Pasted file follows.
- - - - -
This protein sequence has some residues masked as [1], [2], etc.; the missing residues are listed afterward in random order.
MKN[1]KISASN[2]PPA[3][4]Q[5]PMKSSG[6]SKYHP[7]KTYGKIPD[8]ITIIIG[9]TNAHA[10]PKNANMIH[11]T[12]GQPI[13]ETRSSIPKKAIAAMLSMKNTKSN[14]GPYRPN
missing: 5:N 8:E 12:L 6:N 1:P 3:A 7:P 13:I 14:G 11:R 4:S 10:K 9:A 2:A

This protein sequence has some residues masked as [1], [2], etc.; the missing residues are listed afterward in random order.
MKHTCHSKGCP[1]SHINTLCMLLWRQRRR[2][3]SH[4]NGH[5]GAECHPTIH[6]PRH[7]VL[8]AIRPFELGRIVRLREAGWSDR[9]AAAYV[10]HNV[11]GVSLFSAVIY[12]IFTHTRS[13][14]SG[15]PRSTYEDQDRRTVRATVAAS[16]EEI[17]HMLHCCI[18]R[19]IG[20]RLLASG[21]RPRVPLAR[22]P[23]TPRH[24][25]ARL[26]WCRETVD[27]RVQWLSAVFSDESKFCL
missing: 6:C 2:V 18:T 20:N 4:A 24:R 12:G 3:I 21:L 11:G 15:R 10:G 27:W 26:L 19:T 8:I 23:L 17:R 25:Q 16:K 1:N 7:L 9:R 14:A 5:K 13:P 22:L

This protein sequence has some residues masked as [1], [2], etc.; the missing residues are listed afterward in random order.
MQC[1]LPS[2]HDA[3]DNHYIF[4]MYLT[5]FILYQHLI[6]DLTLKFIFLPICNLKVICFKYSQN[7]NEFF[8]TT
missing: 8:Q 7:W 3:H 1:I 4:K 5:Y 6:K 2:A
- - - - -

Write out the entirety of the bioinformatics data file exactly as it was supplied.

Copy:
This protein sequence has some residues masked as [1], [2], etc.; the missing residues are listed afterward in random order.
MKN[1]KISASN[2]PPA[3][4]Q[5]PMKSSG[6]SKYHP[7]KTYGKIPD[8]ITIIIG[9]TNAHA[10]PKNANMIH[11]T[12]GQPI[13]ETRSSIPKKAIAAMLSMKNTKSN[14]GPYRPN
missing: 5:N 8:E 12:L 6:N 1:P 3:A 7:P 13:I 14:G 11:R 4:S 10:K 9:A 2:A

This protein sequence has some residues masked as [1], [2], etc.; the missing residues are listed afterward in random order.
MKHTCHSKGCP[1]SHINTLCMLLWRQRRR[2][3]SH[4]NGH[5]GAECHPTIH[6]PRH[7]VL[8]AIRPFELGRIVRLREAGWSDR[9]AAAYV[10]HNV[11]GVSLFSAVIY[12]IFTHTRS[13][14]SG[15]PRSTYEDQDRRTVRATVAAS[16]EEI[17]HMLHCCI[18]R[19]IG[20]RLLASG[21]RPRVPLAR[22]P[23]TPRH[24][25]ARL[26]WCRETVD[27]RVQWLSAVFSDESKFCL
missing: 6:C 2:V 18:T 20:N 4:A 24:R 12:G 3:I 21:L 11:G 15:R 10:G 27:W 26:L 19:T 8:I 23:L 17:R 25:Q 16:K 1:N 7:L 9:R 14:A 5:K 13:P 22:L

This protein sequence has some residues masked as [1], [2], etc.; the missing residues are listed afterward in random order.
MQC[1]LPS[2]HDA[3]DNHYIF[4]MYLT[5]FILYQHLI[6]DLTLKFIFLPICNLKVICFKYSQN[7]NEFF[8]TT
missing: 8:Q 7:W 3:H 1:I 4:K 5:Y 6:K 2:A